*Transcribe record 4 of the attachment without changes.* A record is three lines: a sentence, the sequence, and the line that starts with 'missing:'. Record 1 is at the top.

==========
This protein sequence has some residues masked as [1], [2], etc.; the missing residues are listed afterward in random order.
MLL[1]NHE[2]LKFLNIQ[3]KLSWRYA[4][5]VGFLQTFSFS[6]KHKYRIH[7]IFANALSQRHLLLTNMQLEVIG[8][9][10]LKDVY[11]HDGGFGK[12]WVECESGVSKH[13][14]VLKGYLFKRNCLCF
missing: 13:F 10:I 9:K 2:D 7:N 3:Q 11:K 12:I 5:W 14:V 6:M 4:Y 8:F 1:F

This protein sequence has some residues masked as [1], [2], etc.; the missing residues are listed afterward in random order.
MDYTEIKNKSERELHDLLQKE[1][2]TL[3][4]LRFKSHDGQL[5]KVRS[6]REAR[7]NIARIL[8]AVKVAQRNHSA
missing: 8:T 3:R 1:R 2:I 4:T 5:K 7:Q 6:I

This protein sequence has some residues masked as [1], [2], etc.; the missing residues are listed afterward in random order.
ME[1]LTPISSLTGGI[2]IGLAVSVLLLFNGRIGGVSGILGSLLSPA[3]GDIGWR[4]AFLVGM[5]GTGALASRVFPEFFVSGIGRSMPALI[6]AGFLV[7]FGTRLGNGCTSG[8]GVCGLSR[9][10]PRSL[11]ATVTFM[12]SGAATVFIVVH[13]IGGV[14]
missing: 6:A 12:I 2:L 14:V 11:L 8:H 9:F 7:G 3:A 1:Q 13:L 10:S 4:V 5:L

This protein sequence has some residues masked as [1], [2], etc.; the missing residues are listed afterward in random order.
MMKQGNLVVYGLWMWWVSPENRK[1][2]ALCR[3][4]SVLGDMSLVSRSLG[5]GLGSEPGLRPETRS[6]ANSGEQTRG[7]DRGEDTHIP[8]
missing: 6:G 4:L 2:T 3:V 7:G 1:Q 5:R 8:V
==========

This protein sequence has some residues masked as [1], [2], etc.; the missing residues are listed afterward in random order.
MMKQGNLVVYGLWMWWVSPENRK[1][2]ALCR[3][4]SVLGDMSLVSRSLG[5]GLGSEPGLRPETRS[6]ANSGEQTRG[7]DRGEDTHIP[8]
missing: 6:G 4:L 2:T 3:V 7:G 1:Q 5:R 8:V